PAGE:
Two former editors of Hong Kong’s now-defunct pro-democracy tabloid Apple Daily withdrew their bail review applications on Wednesday, as they face charges under the Beijing-imposed national security law.

Former executive editor-in-chief Lam Man-chung and former editor-in-chief of Apple Daily’s English news section Fung Wai-kong appeared in front of one of the city’s hand-picked national security law judges, Chief Magistrate Victor So.

West Kowloon Magistrates’ Courts. File photo: Kelly Ho/HKFP.

The pair withdrew their applications to review their bail status at the West Kowloon Magistrates’ Courts, as So refused to grant bail to them last week. Fung also gave up his right to submit further reviews. Both could still make a bail application to the city’s High Court, Commercial Radio reported.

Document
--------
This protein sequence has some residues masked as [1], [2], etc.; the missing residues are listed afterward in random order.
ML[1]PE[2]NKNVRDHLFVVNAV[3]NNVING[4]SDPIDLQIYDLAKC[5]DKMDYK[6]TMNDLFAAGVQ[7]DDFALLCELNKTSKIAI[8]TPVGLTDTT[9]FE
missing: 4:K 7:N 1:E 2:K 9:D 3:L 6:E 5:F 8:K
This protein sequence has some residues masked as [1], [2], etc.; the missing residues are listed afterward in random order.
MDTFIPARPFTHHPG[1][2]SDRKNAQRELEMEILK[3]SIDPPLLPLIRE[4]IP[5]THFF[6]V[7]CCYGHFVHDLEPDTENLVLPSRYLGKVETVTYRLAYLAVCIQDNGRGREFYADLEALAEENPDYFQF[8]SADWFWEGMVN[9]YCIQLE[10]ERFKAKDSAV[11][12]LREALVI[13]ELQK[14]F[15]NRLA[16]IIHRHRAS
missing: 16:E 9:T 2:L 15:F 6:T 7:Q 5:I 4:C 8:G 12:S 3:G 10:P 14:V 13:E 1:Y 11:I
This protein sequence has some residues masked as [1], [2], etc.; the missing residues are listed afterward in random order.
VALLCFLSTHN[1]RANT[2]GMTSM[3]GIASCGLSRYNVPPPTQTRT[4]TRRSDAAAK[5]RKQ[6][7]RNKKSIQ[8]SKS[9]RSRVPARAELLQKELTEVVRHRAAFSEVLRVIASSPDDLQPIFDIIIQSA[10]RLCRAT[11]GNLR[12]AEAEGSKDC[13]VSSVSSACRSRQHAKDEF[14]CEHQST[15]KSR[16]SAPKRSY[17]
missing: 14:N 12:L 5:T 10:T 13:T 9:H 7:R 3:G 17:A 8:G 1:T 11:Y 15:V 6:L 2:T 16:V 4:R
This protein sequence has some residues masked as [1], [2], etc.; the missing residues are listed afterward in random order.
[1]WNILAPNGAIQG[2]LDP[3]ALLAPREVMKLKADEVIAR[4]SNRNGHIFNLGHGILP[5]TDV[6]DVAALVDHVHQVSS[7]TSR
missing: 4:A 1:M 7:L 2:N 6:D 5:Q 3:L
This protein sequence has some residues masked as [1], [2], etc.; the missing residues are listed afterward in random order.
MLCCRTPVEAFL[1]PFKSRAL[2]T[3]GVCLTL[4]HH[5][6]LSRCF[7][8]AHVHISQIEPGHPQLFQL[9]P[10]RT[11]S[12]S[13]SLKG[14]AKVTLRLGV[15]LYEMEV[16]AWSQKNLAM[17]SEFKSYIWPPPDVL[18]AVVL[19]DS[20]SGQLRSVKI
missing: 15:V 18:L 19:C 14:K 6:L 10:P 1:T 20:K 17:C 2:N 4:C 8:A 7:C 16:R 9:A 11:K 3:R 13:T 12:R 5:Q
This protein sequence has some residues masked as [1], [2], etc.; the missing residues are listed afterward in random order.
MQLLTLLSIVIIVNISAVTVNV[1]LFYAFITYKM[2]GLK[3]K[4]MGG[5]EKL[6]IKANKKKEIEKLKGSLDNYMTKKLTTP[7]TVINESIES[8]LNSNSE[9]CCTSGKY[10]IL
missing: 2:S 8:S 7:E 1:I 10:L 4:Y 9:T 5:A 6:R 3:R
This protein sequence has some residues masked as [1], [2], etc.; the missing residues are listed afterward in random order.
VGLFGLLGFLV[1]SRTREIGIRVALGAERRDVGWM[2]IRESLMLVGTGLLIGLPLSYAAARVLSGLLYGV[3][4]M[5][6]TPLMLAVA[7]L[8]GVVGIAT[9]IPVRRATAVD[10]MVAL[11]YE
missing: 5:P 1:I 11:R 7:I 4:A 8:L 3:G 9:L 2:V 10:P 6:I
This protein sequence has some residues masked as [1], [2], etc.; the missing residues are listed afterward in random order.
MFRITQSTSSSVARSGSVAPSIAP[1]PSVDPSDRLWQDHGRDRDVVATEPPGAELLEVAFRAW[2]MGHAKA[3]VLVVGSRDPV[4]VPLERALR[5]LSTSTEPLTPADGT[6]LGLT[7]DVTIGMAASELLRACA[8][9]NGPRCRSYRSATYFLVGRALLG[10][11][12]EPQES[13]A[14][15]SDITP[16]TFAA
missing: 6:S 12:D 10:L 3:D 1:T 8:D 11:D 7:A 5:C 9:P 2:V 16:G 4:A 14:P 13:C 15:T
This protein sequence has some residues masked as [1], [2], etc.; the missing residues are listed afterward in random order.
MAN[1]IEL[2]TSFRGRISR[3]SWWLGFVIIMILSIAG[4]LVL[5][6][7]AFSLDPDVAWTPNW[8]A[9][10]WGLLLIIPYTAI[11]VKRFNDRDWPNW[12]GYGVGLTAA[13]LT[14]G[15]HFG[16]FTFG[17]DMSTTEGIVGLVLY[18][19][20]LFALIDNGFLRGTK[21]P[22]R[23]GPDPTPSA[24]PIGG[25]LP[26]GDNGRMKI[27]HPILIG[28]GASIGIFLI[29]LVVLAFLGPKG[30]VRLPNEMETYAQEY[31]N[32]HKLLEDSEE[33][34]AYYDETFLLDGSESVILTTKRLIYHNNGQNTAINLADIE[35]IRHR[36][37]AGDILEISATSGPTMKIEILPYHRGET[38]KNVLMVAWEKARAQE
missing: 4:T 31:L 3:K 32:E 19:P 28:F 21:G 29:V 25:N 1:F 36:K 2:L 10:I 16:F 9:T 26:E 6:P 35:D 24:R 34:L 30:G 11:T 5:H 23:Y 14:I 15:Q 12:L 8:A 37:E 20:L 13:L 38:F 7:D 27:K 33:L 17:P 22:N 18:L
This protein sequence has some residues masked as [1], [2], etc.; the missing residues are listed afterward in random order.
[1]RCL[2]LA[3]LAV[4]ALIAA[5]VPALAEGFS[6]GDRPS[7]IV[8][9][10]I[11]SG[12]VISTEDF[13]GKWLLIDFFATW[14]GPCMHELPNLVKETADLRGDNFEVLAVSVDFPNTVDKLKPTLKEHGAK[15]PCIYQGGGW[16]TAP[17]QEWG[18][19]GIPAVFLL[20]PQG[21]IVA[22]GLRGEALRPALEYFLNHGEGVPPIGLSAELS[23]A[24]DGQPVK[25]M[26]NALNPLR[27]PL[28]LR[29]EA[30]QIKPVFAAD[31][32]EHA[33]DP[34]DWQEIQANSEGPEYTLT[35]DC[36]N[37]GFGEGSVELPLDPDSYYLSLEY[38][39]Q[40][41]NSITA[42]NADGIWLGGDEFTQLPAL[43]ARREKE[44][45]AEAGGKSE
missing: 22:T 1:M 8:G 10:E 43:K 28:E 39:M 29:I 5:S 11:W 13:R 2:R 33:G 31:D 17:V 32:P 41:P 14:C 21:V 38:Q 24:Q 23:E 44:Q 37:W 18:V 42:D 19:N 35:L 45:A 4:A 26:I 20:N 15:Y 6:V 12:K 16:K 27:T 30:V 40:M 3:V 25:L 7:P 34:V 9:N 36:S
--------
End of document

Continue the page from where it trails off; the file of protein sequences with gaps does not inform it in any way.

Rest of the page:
Lam and Fung, along with Next Digital CEO Cheung Kim-hung, Apple Daily’s editor-in-chief Ryan Law, former associate publisher Chan Pui-man and editorial writer Yeung Ching-kee, were accused of conspiring with the paper’s founder Jimmy Lai to ask foreign countries or external forces “to impose sanctions or blockade, or engage in other hostile activities” against Hong Kong or China.

Apple Daily’s final edition on June 23, 2021. Photo: Kelly Ho/HKFP.

Three companies linked to Apple Daily were also charged under the sweeping legislation. Assets worth HK$18 million were frozen by officials.

In June 2020, Beijing inserted national security legislation directly into Hong Kong’s mini-constitution – bypassing the local legislature – following a year of pro-democracy protests and unrest. It criminalised subversion, secession, collusion with foreign forces and terrorist acts, which were broadly defined to include disruption to transport and other infrastructure. The move gave police sweeping new powers, alarming democrats, civil society groups and trade partners, as such laws have been used broadly to silence and punish dissidents in China. However, the authorities say it has restored stability and peace to the city.